Riverfront Commons work begins next week

Take a good look, because next Tuesday the parking lot under the Roebling Suspension Bridge will be fenced off and filled with construction equipment.

Construction to take over parking lot under Suspension Bridge

COVINGTON, Ky. - The long-awaited construction of the “crown jewel” section of Riverfront Commons begins next Tuesday.
Crews from Prus Construction will begin mobilizing equipment at the foot of Greenup Street, where they will fence off the parking lot underneath the Roebling Suspension Bridge and erect barriers to keep mud and debris from the construction site from washing into the Ohio River, Covington Public Works Director Rick Davis said.
On a practical level, the start of construction means that cars will no longer be able to park in the lot under the bridge and just west of Greenup, Davis said. But symbolically, it means that the transformation of the riverfront is actually happening.
“This is it, the highlight of Riverfront Commons, the ‘crown jewel,’ the most visually appealing piece of the 2.7-mile trail in Covington,” said Davis, who has been working for years to obtain permits, funding, and finalized engineering plans for the project.
The project represents the $6.54 million Phase II of Covington’s part of Riverfront Commons, the 2006 proposal from the regional agency Southbank Partners to link six river cities with an uninterrupted 11.5-mile path stretching from Fort Thomas to Ludlow.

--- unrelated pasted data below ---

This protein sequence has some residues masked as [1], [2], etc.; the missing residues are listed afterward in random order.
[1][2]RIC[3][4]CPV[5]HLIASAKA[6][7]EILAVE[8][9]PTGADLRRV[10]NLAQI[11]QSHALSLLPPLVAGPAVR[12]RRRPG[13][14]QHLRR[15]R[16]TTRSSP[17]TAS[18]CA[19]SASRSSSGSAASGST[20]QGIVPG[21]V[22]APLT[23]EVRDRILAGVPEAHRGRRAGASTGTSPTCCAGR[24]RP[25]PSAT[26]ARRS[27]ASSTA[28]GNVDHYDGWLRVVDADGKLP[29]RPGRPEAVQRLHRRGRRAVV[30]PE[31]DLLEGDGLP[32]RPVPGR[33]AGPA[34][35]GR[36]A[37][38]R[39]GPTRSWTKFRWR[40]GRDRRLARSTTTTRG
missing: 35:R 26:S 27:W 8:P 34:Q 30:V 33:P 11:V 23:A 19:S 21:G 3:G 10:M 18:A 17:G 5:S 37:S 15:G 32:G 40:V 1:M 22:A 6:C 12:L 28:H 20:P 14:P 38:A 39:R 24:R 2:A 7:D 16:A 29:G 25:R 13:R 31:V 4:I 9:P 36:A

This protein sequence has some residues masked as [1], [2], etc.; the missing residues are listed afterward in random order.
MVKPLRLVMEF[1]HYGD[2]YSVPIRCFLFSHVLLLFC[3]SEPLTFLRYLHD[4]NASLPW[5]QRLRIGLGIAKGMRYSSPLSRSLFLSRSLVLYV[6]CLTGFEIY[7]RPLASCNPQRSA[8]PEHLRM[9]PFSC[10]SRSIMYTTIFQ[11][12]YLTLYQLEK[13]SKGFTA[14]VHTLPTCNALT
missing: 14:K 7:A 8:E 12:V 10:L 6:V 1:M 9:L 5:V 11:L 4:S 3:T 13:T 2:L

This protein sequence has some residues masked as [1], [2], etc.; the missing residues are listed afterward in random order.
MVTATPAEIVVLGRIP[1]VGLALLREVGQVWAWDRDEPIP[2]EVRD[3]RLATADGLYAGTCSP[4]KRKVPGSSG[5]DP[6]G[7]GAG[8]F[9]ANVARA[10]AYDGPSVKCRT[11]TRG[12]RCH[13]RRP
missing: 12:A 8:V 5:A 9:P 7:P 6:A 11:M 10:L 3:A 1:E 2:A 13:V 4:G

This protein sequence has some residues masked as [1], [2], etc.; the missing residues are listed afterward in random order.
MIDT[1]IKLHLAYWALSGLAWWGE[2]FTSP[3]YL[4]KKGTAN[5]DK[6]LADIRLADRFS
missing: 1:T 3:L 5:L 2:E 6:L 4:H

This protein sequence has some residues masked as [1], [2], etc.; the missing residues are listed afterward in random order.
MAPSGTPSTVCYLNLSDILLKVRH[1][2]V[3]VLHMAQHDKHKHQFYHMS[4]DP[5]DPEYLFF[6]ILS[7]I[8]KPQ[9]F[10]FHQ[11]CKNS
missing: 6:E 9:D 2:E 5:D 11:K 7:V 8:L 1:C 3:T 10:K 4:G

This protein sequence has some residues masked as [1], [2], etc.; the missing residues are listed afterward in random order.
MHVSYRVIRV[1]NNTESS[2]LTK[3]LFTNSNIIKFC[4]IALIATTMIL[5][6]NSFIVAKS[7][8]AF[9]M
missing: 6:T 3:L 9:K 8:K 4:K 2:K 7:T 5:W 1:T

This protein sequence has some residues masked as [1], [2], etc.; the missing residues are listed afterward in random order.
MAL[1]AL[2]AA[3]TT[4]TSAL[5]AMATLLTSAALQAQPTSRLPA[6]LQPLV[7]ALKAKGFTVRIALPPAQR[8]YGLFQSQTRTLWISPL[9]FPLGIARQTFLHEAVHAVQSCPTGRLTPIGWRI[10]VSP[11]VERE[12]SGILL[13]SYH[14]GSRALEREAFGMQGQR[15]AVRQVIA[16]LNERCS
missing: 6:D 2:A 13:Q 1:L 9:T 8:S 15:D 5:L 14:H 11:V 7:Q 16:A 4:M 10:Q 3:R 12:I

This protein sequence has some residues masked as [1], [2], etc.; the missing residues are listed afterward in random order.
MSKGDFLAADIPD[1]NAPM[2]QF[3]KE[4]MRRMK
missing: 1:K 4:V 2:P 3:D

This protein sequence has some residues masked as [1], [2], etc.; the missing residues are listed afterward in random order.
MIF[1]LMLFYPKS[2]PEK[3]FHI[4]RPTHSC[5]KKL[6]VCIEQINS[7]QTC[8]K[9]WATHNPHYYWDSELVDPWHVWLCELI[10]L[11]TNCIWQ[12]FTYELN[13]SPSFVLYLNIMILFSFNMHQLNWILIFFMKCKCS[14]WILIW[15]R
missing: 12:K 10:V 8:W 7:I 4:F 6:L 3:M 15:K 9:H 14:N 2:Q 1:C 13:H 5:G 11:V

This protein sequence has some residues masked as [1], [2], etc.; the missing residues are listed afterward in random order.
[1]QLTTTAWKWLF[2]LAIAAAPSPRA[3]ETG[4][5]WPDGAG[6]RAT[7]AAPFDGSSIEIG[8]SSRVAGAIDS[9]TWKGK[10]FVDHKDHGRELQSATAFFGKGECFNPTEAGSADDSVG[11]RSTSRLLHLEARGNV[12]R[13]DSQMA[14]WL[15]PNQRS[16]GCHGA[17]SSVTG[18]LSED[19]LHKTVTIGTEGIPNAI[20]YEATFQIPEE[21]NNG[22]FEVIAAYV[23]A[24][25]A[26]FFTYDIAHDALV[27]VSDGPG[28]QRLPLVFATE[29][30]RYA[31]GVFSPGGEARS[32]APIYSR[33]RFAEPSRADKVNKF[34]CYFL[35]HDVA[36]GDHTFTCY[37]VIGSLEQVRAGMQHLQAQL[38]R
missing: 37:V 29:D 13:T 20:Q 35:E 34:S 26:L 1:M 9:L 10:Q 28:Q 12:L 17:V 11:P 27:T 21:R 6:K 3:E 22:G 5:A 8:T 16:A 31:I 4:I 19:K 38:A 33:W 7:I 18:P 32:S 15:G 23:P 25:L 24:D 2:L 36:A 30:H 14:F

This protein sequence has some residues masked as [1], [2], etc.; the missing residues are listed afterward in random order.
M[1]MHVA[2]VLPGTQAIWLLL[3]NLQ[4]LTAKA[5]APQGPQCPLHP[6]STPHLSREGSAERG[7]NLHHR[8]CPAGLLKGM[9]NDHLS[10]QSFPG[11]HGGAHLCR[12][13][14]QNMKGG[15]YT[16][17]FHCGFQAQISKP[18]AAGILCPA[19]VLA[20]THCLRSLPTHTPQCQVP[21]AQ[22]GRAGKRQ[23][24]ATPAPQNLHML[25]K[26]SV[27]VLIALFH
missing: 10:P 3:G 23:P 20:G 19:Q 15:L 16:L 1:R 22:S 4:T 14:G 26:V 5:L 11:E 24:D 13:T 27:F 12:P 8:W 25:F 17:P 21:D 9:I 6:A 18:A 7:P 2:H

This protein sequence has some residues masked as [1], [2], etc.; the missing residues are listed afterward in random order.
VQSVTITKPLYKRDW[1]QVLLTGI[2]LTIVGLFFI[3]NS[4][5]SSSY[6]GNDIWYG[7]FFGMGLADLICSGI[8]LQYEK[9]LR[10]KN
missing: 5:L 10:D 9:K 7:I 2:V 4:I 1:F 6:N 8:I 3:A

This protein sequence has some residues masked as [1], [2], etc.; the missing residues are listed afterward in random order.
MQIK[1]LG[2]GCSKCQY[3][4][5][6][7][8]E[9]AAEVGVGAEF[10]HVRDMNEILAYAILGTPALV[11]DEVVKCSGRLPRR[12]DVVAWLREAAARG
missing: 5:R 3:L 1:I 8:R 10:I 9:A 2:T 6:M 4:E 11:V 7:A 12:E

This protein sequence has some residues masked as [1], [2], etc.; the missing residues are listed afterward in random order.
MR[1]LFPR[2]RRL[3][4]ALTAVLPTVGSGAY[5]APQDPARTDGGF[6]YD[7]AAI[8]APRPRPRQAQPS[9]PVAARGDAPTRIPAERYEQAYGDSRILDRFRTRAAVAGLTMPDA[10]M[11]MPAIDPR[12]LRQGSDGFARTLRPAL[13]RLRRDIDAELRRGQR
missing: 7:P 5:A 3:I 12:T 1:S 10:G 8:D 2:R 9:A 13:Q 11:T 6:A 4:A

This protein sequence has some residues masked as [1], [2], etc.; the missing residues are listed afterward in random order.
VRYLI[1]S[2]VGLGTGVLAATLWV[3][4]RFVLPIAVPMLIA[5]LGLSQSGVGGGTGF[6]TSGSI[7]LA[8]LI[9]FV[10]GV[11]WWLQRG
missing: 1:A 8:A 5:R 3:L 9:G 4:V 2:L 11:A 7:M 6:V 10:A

Phase II - which stretches from Greenup to just west of the Madison Overlook - will include: 
  • A 1,350-seat amphitheater where crowds can watch musicians and others perform with the Cincinnati skyline as a backdrop.
  • Two concrete paths - totaling 2,800 feet -- used by walkers, bicyclists, and runners to travel either along the water’s edge or along the floodwall murals. The paths will link up to a concrete path on the west side of RiverCenter.
  • A cobblestone “pier” jutting out into the river underneath the bridge where anglers can cast and paddlers can launch kayaks and canoes.
  • Upgraded overlooks at the foot of Madison Avenue and where an extended Scott Street would hit the river, where photographers and sight-seers can enjoy the river, boats, and the lights. 
Davis said the project could be finished in late fall 2020.
He said the closing of the parking lot under the bridge means that traffic on Greenup north of Second Street - so-called “turnaround traffic” - would be discouraged, although local traffic going to the Riverside Plaza and Riverside Terrace condos would still be allowed.
The initial stages of construction would likely focus on underground utility work and driving the “H” piles into the ground to stabilize the trail, he said.
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